Reynolds made his way back to Texas when he accepted the position with St. Paul Lutheran Church in New Braunfels, where he has served as pastor for five and one-half years.

When Pearson decided to retire from First English Lutheran, Reynolds said his phone “blew up” with messages about the job opening. At first, he and his wife decided not to pursue the opportunity, but it just kept knocking. So Reynolds submitted his application. He interviewed, which included speaking in front of the congregation, and the church voted and offered him the job three weeks later.

“So we said let’s go through the process, and they said they wanted us to come,” Reynolds said. “It’s exciting, and it’s going to be a good move.”

The church’s call committee decided Reynolds was the best fit for the job for many reasons. The committee met to discuss the direction they wanted to see the church move. They looked at goals for one year, five years and 10 years down the road. During the interview process, committee members identified Reynolds as the one who could handle the needs of all the church’s members — the older community and younger families.

Also, Reynolds’ spiritual ideology was scripture-based, which was important to the committee, and he was a people person, so he was the best candidate to reach out to the public with ministry efforts.

“We are all excited. We are gathering a long-range plan to minister to families, and we have a mission to love and teach and show faith through service to families in the Victoria area,” Swoboda said.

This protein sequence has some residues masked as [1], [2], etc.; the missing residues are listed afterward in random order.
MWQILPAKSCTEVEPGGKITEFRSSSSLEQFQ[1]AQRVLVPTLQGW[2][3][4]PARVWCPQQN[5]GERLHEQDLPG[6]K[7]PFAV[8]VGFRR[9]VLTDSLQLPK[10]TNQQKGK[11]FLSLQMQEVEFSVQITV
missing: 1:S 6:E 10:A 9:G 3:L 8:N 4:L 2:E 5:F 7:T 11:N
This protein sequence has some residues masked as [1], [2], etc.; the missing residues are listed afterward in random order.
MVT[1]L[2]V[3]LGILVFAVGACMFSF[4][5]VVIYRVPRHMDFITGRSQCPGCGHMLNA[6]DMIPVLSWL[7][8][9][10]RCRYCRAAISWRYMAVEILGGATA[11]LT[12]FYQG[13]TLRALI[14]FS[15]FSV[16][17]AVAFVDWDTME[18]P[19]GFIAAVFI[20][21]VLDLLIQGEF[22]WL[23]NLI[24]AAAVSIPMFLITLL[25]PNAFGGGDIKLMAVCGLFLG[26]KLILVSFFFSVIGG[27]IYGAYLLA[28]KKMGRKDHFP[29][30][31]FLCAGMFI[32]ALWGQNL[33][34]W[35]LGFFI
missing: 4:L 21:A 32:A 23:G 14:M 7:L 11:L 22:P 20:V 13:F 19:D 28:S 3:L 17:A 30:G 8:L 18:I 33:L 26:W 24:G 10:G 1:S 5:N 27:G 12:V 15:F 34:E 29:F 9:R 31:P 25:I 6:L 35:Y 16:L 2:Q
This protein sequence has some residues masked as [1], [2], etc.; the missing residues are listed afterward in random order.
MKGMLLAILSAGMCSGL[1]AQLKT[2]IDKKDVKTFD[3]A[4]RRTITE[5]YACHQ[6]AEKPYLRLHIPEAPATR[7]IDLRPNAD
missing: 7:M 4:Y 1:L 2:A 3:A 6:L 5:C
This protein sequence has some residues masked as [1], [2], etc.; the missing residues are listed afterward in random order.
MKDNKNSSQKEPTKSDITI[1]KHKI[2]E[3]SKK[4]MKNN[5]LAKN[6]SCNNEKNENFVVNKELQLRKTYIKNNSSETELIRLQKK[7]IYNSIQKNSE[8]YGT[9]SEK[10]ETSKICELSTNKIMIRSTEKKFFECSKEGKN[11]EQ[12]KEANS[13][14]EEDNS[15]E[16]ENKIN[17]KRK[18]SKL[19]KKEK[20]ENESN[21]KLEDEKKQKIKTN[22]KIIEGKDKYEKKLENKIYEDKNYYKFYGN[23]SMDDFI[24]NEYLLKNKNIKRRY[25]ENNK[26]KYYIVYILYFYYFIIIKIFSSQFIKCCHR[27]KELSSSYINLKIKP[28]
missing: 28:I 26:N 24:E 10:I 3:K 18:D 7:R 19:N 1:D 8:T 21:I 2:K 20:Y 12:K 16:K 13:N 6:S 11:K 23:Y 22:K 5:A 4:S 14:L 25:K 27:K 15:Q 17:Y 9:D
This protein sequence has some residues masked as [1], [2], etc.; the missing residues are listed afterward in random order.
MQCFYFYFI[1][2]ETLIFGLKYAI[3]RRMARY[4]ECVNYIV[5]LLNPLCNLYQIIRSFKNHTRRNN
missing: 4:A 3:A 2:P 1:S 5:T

After accepting the position, Reynolds and church members held a forum to discuss the church’s mission, vision and identity in the community. For any good road trip, travelers need a map, he said.

“You need to know where you are before you decide where you’re going. I listened to them tell me who they were as a congregation, and we looked at the areas we need to start working on to be that church of service in the community,” Reynolds said. “We want to faithfully step out into that work.”

Areas of importance for Reynolds are the ways in which the church gathers and worships, educates and serves.

“We looked at each area specifically, and now we’re pushing into what changes need to be made and how we need to grow into ministries here and in the community, and the relationships we need to build,” Reynolds said.

Reynolds said the church wants to work with other churches and more nonprofits. Members of the church already enjoy strong relationships with Mid-Coast Family Services and CASA, so they want to continue those relationships and build others that will allow them to be a “holistic ministry for the entire city of Victoria.” The church also wants to step up its digital game with streaming services and perhaps even podcasts.

Reynolds is also looking to transition one of the church’s two worship services into a more contemporary style, which will maintain traditional elements but not be as structured. It will elevate the music and make the liturgy more conversational, Reynolds said. He also plans to maintain the other service in the traditional style, which he said is equally important.

“This church has already been very affirming that they think I’m the person to lead them, and we’re not even here yet,” Reynolds said. “We want First English to become a force for service in this community, so hopefully you’ll be hearing a lot more about what we’re doing and seeing the products of that work.”

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Elena Anita Watts is the features editor for the Victoria Advocate. She covers faith, arts, culture and entertainment, and she can be reached at 361-580-6585 or ewatts@vicad.com.